Oak Brook, IL - In July's SLAS Discovery feature article, "3D Cell-Based Assays for Drug Screens: Challenges in Imaging, Image Analysis, and High-Content Analysis," Tijmen H. Booij, Ph.D., Screening Specialist for NEXUS Personalized Health Technologies (Switzerland), discusses the switch from using 2D to 3D cell cultures in drug discovery to more accurately mimic human physiological conditions and improve the success rates of drugs in the early stages of preclinical drug discovery.
New Rochelle, NY, June 24, 2019--SHERLOCK technology is a new CRISPR-based platform that is rapid and portable and enables detection and quantitation of plant genes to support a variety of agricultural applications. Additional advantages, including the ability to process crude plant extracts with minimal nucleic acid sample preparation required are described in a research article published in The CRISPR Journal, a new peer-reviewed journal from Mary Ann Liebert, Inc., publishers.
SILVER SPRING, Md.--Advocates for obesity prevention and treatment have designed two new resources for medical educators, healthcare providers and community programs that will enhance the level of care for patients, according to two new studies published online today in Obesity, the flagship journal of The Obesity Society. The resources include the first set of competencies for how to care for patients with obesity for undergraduate and graduate medical education, and a proposed standard of care for people with obesity.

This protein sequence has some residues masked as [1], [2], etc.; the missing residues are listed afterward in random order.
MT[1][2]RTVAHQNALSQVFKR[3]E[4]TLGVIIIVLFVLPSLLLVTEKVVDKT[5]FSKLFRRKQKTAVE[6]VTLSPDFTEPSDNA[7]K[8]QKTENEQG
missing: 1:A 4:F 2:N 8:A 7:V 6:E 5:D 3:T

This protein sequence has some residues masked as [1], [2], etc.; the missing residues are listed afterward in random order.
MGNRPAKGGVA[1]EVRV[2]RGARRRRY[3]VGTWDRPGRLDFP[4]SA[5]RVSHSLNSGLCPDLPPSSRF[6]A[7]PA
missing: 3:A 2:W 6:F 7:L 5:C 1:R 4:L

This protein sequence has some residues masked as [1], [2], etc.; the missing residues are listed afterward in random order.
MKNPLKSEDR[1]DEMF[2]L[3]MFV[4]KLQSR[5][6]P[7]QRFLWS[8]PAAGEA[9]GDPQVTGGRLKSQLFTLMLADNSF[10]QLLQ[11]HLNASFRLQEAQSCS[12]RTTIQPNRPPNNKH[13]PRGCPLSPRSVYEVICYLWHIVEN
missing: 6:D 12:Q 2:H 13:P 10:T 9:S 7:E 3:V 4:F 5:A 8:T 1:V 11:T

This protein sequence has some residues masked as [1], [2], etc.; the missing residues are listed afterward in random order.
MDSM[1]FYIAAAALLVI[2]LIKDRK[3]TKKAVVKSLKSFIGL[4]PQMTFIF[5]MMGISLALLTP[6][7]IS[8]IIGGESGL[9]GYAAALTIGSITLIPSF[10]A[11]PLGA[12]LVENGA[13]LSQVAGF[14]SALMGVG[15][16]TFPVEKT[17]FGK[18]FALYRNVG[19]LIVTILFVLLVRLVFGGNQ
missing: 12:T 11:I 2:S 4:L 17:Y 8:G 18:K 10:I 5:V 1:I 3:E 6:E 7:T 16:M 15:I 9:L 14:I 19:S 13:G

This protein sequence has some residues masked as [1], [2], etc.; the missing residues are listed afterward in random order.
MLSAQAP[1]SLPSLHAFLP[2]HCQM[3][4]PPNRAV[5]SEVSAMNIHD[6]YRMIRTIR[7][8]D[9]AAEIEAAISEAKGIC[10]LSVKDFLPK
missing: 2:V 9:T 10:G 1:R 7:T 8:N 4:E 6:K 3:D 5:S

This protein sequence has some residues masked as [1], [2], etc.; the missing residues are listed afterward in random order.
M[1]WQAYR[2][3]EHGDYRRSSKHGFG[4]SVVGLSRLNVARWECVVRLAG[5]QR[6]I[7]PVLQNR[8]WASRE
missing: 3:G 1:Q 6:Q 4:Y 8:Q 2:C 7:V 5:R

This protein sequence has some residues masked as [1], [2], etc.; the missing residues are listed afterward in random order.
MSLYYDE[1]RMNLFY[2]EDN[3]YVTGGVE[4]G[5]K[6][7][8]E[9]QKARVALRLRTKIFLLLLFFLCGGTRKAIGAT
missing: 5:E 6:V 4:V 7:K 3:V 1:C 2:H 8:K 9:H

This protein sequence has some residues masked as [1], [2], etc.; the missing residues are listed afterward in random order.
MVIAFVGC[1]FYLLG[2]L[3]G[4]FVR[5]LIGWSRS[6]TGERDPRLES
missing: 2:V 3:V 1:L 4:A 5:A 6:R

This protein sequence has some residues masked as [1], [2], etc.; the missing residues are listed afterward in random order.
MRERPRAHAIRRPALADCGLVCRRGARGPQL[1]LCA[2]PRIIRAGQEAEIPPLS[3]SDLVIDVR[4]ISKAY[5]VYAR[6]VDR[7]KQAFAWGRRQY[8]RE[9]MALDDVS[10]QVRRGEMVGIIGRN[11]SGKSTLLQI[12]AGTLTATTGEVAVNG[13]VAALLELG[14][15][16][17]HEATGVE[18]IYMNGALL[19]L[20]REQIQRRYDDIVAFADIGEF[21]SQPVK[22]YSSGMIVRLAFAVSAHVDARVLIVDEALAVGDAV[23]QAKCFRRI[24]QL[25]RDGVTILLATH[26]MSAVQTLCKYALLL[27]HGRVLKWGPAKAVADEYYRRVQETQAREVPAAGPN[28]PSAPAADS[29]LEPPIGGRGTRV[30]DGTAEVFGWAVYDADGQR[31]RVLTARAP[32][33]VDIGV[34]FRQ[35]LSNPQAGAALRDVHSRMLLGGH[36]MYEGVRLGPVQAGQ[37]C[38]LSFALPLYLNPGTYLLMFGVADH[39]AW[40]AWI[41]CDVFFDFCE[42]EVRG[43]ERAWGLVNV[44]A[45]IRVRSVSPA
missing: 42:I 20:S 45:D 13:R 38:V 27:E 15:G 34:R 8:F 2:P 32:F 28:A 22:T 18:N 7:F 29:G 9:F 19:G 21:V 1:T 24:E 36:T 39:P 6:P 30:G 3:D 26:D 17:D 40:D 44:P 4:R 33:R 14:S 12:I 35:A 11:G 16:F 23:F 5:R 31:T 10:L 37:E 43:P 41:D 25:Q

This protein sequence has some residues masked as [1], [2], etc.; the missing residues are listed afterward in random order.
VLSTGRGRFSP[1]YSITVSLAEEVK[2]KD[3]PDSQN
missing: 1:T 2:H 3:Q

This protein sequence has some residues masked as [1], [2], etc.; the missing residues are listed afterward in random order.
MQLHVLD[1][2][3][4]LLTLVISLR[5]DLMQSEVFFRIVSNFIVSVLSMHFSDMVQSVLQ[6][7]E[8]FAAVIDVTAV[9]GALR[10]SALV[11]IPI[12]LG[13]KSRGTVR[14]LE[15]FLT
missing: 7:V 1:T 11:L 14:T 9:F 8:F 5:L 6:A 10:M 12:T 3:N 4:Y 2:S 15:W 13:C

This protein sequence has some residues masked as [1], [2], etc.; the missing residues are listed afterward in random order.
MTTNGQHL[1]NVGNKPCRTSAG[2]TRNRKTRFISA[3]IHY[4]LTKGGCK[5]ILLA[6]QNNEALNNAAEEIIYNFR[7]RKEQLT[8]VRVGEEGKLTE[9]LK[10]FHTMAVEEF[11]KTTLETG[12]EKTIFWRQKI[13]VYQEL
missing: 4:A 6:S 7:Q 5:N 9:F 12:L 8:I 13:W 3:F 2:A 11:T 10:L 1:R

Vienna, 24 June 2019: Zillionaires like Amazon founder Jeff Bezos who see the 'colonisation' of space as an answer to the Earth's ever threatened resources will be reassured to learn that human sperm retains its complete viability within the different gravitational conditions found in outer space.
The fly hasn't eaten for an entire day and it's starving. Finally, it finds a pile of edible gelatinous goo. It begins eating when suddenly a green light appears, and the food, which was far from delicious a moment ago, becomes irresistibly sweet. The fly, excited by the sudden improvement, eats with increased vigor. But its enthusiasm quickly wanes when the green light disappears and the flavour of the food reverts to its original blandness.
Eating a plant-based diet may be an effective treatment for Crohn's disease, according to a case study published in the journal Nutrients.
The case study followed a man in his late 20s who had been diagnosed with Crohn's disease after experiencing fatigue, bloating, episodic severe abdominal pain, nausea, and occasional ulcers for several years. His condition did not reach remission after more than a year of intravenous treatment.
San Francisco, CA - June 21, 2019 - Salt-tolerant bacteria grown in brine were able to revive after the brine was put through a cycle of drying and rewetting. The research has implications for the possibility of life on Mars, as well as for the danger of contaminating Mars and other planetary bodies with terrestrial microbes. The research is presented at ASM Microbe 2019, the annual meeting of the American Society for Microbiology.
Before and after comparisons don't tell the full story of chemical reactions in flowing fluids, such as those in chemical reactor, according to a new study from a collaboration based in Japan.
The researchers published their paper on May 6 in the Journal of Physical Chemistry B, a journal of the American Chemical Society. The results were featured on the journal's cover.